With this in mind, Curation Nation explains how a brand must curate the content offers its community in line with their shared values. That way the customer’s experience of the brand is both manageable and defined. Rosenbaum provides insights from leading thinkers in advertising, publishing, commerce and web technologies to detail the the art of effective curation. Without this skill, every brand runs the risk of being lost in a sea of noise created by the tireless stream of information pouring out from the web each day.
Do you believe brands effectively curate the information they share? What techniques has your brand used to do this effectively?
As part of We First thinking, I have championed the use of social technology to scale positive chnage. a shift in the way brands and their communities relate. I had the pleasure of speaking to Stephen Johnson at SXSW about exactly how they are using a community engine to do just that. Here’s some insights he shared
SM: Thanks, Stephen. Share with us a little about Community Engine, what it is and what its purpose is.
SJ: Community Engine is a group of people that have amazing passion and commitment to shifting the way businesses engage with communities and how they can actually develop communities. Over the past three years invested a lot of dollars and smarts into developing our own social network platform, which we are in the process of mobilizing right now. Put simply, Community Engine believes that social technology can improve the human condition by enabling social or commercial transaction. It’s very exciting and was very serendipitous that I got involved with them. We share a lot of the same values. It’s very new and fresh and wonderful at the same time.
SM: We were chatting earlier about the difference between social media 101 and social CRM and where you see the marketplace moving. Can you talk a little bit about that?
SJ: Sure. The world has changed quite significantly regarding innovation in the tech and social space. Every week something new and exciting emerges. There’s so much R&D happening and other great stuff that has pushed the whole social media 101 context away from the initial interactive space and taken commerce and communities to a whole new level of socialization. The commerce (in the context of the importance of the way friends and relationships) impacts productization (the sale of products and services around reviews). You only have to look at something like TravelPod to understand the impact of that. Even further, look at the role of community and the way a community can impact a brand to foster and nurture communities of shared interest, to help them socialize their businesses, to help them innovate their products and services, to help them do really great stuff in the community related to their brand as well as the wider community—the social good part.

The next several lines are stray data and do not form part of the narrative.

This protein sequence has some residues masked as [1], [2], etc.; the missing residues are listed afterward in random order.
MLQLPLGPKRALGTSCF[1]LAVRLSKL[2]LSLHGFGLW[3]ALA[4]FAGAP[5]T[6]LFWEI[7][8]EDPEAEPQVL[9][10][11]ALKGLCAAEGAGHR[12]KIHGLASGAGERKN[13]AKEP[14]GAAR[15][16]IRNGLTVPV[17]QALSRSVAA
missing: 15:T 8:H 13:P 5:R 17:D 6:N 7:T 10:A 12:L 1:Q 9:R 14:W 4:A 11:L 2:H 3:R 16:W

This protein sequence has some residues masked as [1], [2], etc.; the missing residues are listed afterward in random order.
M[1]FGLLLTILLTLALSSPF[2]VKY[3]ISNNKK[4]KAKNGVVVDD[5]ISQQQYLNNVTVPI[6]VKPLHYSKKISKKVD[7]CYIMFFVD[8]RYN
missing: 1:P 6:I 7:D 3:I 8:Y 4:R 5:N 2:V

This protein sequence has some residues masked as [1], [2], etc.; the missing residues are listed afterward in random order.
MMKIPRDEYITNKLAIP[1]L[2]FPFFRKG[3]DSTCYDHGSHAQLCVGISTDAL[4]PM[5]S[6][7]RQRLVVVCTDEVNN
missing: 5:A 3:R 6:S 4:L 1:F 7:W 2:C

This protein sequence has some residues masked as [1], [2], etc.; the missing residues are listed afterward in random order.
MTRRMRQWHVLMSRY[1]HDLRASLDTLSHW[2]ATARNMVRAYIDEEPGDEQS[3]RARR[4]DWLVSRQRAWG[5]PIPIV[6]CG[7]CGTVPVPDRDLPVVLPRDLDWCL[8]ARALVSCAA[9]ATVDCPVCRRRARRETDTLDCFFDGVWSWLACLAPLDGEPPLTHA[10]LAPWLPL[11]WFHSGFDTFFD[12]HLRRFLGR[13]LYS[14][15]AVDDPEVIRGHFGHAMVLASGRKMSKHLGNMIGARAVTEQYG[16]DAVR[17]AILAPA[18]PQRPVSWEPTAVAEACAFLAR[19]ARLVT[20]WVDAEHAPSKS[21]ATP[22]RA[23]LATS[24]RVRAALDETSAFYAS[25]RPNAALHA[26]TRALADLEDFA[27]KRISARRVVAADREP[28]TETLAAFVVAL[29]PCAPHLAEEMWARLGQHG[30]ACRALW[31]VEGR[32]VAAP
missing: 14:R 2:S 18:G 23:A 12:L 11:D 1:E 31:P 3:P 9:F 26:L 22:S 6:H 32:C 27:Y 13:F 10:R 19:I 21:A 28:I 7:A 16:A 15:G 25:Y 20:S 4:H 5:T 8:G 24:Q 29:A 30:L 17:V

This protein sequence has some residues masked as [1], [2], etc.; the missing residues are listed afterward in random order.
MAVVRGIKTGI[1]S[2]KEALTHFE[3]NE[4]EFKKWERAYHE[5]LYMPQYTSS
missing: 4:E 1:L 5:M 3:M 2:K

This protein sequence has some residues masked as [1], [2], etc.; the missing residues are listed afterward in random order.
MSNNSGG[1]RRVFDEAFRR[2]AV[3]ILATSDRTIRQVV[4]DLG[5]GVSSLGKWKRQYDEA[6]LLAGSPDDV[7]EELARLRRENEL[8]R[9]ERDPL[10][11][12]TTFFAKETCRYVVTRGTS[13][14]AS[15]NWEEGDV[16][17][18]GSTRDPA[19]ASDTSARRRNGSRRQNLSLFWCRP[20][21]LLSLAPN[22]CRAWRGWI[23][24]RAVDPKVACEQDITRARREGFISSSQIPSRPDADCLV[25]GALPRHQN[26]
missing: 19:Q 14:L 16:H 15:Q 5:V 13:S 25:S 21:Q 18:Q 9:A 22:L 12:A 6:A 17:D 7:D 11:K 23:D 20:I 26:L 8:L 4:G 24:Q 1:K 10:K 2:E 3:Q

SM: What I find so interesting about your story is that you were an ad agency guy for a long time and you have now left the agency world. A lot of people have been watching this happen to more brand and agency people. Can you tell us a little about that journey?
SJ: For many years I really struggled with the value system within agencies. I often felt that we were constantly trying to extract revenue out of stuff that didn’t need revenue extracted out of it. I made some wonderful friend and established some great relationships and worked on amazing projects, but it really came down to personal values in the end. The reason I launched Altitude was because I saw an opportunity to mobilize creative and strategic partnerships around the world for social change.
Essentially Altitud3 will evolve to become a social enterprise kick-starter in a similar vein to Techstars, the idea being that there are a lot of wonderful ideas and social media and technology gives us an amazing opportunity to collaborate. This is really about collaborative innovation to solve complex problems in the world.
What was happening in agencies was joining the dots. I’d be working with clients and start to seed ideas and fresh thinking into these clients (we’re talking big global corporations) and unfortunately, what was happening was that clients were saying that they did want to collaborate, but they didn’t like the agency values.
It became very hard for me. I found that my work in the space started to take me away from what I was truly passionate about. I have a community and I feel a sense of responsibility to maintain the integrity that flows through that because, ultimately, it’s all about relationships. Every good thing that has ever happened in my life, in my community, even being here [SXSW] has happened through relationships and we should never ignore the power of that.
There is still an agency project that I’m working on: a wonderful initiative called Engage360. It’s a project that I started on in my agency context, and I am still involved in that project, leading the strategy to create an advocacy frame around energy conservation in California homes. It’s a big goal. We want to try to reduce energy usage in California homes by 20% by 2020. We’re essentially creating a movement around it.
Thanks to stephen for his time and you can follow him on Twitter @huxley